SEN. LAMAR ALEXANDER: Well, there's truth to that. Both parties have used it. But it's also true that most of the time it's been bipartisan. As Senator Byrd says, running health care through the Senate like a freight train is an outrage because it basically turns the Senate into the House, into a majoritarian institution.
If you can pass the bill that rewrites 17 percent of the economy by majority vote then you don't have one house where a consensus is required to protect the rights of the minority. The reason Lyndon Johnson wrote the civil rights bill in Everett Dirksen's office was after it was passed he didn't want the country to immediately try to repeal it, which is exactly what will happen if they try to jam this bill through with a bare partisan majority.
BRIAN GOLDSMITH: But major social changes have taken place with reconciliation--like welfare reform, like the Children's Health Insurance Program, like COBRA. And unlike the two Bush tax cuts, which passed through reconciliation, the Congressional Budget Office has scored health care as deficit neutral.
SEN. LAMAR ALEXANDER: Well, but my point was not so much reconciliation. It was the partisan nature of it. All those items you mentioned were bipartisan. And if people look at Washington and they see a controversial issue and they see one party jamming it through they're likely not to accept it. If they see both parties trying to make it work they're likely to accept it. That's the big difference here. It's the partisan power grab.
BRIAN GOLDSMITH: Democrats say they've already passed health care under normal procedures in the House and the Senate. They're just modifying it slightly via reconciliation.
SEN. LAMAR ALEXANDER: Well, they haven't finished their work on it. That's a clever argument. But here's what I hope Democratic House members consider. If they jam this through with a partisan vote after the American people have so clearly said, through polls and elections and public opinion surveys, "We don't want it," they'll be saying to American people, "We don't care what you think, here it is."
And I believe that on the day it passes, there'll be a campaign begun to repeal it which will dominate the rest of the year and which will define every single race for Congress in November despite the fact that the real issues for the country are jobs, terror, and debt. So I believe that it is a political kamikaze mission for the Democrats to jam it through in this way without bipartisan support.
BRIAN GOLDSMITH: Do you think that the current state of the economy is President Obama's fault?
SEN. LAMAR ALEXANDER: Hopefully the government is always small enough that the economy can survive despite what Washington does. I'm growing wary whether that's true as we keep having Washington takeovers of banks and student loans and car companies. But as time goes on, President Obama is going to have to stop blaming George Bush for every problem America has and start accepting responsibility himself.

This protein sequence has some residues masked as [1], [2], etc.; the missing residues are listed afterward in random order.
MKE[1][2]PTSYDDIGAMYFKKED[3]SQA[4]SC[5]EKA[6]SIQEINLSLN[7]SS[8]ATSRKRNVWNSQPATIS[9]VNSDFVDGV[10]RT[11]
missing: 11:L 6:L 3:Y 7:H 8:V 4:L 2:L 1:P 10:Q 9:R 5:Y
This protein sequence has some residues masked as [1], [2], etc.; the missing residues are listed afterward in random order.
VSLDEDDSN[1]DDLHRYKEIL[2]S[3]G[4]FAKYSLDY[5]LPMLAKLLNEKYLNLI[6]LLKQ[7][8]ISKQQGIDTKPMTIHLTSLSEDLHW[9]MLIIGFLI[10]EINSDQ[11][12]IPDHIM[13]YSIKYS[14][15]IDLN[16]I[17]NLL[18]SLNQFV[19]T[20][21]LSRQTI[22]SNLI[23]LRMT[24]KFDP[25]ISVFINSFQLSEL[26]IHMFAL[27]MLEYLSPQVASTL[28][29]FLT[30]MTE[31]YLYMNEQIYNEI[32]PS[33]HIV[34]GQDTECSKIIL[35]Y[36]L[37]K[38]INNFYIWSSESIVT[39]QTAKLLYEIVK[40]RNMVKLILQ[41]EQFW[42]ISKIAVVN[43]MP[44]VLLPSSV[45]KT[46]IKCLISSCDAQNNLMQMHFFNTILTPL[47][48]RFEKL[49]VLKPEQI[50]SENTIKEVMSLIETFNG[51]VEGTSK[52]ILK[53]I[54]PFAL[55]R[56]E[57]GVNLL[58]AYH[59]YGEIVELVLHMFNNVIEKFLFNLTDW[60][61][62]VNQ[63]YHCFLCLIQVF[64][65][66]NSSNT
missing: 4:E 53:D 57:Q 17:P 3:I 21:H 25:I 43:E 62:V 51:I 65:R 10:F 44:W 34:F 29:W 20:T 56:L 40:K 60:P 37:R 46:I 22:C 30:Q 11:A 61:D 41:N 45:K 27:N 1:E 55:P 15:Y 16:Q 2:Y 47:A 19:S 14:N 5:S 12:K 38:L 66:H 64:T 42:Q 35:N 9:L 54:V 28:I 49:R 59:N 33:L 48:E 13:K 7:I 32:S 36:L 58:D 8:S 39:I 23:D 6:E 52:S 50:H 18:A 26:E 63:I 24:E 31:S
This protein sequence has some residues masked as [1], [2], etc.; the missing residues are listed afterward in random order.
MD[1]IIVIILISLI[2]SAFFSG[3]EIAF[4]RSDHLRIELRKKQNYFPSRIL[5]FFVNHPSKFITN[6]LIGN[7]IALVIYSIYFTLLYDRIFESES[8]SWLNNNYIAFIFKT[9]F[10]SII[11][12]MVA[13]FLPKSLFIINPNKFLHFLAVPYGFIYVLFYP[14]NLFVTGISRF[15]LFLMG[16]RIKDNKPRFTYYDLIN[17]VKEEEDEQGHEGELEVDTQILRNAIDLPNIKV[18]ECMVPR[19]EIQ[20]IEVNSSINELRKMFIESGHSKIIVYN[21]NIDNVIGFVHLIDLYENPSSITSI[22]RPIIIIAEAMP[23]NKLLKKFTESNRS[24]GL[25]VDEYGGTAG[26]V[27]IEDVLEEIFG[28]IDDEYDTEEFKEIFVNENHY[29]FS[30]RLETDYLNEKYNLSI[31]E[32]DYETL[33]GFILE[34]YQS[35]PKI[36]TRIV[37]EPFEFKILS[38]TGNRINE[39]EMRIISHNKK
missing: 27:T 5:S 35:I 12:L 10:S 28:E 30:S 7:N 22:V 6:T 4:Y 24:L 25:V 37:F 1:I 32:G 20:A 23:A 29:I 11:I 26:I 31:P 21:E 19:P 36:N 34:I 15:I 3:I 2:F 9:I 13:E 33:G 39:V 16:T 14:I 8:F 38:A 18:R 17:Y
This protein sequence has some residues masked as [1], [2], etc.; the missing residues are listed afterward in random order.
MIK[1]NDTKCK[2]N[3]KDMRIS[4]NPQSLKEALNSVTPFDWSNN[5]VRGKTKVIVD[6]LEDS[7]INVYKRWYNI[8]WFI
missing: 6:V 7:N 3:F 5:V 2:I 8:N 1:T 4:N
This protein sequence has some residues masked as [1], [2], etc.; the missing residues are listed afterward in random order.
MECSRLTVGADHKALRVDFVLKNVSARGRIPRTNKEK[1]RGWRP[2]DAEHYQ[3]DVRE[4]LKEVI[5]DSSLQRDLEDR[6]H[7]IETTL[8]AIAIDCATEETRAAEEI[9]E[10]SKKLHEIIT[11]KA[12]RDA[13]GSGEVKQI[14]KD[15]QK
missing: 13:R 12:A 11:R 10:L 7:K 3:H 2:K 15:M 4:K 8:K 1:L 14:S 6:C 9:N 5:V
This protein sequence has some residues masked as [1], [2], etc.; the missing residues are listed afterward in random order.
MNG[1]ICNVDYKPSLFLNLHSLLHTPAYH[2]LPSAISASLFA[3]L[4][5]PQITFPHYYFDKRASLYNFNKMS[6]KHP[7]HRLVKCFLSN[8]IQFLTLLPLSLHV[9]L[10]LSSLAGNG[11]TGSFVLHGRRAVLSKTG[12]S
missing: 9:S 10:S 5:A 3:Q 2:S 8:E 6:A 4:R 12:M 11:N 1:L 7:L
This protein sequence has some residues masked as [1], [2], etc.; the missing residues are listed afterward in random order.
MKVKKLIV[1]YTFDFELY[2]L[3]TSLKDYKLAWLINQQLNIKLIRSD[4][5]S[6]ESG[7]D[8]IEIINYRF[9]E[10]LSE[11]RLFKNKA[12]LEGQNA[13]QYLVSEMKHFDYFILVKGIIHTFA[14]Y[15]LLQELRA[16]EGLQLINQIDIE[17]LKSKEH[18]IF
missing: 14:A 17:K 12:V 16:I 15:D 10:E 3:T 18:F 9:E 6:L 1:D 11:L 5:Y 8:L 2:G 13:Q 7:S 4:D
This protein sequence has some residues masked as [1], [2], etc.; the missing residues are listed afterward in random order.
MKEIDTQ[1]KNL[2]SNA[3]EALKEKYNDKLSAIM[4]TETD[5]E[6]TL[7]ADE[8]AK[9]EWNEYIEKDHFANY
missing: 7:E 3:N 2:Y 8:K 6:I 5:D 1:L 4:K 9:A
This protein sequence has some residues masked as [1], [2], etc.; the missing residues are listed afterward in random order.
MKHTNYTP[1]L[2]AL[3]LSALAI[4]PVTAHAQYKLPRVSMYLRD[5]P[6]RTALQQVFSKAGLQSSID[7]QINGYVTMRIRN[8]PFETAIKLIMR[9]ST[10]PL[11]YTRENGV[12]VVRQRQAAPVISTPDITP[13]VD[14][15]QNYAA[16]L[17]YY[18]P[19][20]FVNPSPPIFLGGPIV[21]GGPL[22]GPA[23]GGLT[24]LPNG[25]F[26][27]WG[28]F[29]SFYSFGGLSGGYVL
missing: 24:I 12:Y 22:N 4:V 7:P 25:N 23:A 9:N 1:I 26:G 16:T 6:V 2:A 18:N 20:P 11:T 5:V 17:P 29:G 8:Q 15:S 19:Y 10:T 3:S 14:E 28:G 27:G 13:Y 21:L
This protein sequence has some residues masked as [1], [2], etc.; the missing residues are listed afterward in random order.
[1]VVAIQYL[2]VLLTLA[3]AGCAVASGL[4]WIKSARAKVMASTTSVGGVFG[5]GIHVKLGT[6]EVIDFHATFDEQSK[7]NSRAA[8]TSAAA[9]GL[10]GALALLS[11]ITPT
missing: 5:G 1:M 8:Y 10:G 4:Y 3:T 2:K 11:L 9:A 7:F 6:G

BRIAN GOLDSMITH: Do you think that the Tea Party movement is playing as big a role in the Republican Party as the media portrays, and do you think that movement is good for the Republican Party?
SEN. LAMAR ALEXANDER: Well, I don't know about the first question, but the answer is yes to the second, because for any broad-based political party our job is to persuade at least half the people we're right if we want to be a governing party.
And I would rather be the party that captures the ferment of the moment than a party that's running against the ferment of the moment. And the ferment of the moment is symbolized by the Tea Party movement, which is saying too much spending, too much debt, too many Washington takeovers.
BRIAN GOLDSMITH: But I'd imagine you would repudiate some of the more extreme elements in the Tea Party movement like the John Birch Society.
SEN. LAMAR ALEXANDER: Where did you come up with that? The John Birch society still exists?
BRIAN GOLDSMITH: Evidently they do, and they were welcomed and helped sponsor the CPAC Conference.
SEN. LAMAR ALEXANDER: Maybe they do. Look, I don't go around endorsing organizations. I go around trying to persuade people that I'm right.
BRIAN GOLDSMITH: But do you think there are any elements inside the Tea Party movement--for example, the John Birch Society--that are beyond the pale, that are too extreme? Or would you embrace all of it?
SEN. LAMAR ALEXANDER: I really don't know how to answer a question like that. This is a big complex country. Those of us who are elected to office state our positions and attract support where we can find it. I don't go around announcing every day who I don't like and from whom I don't accept support.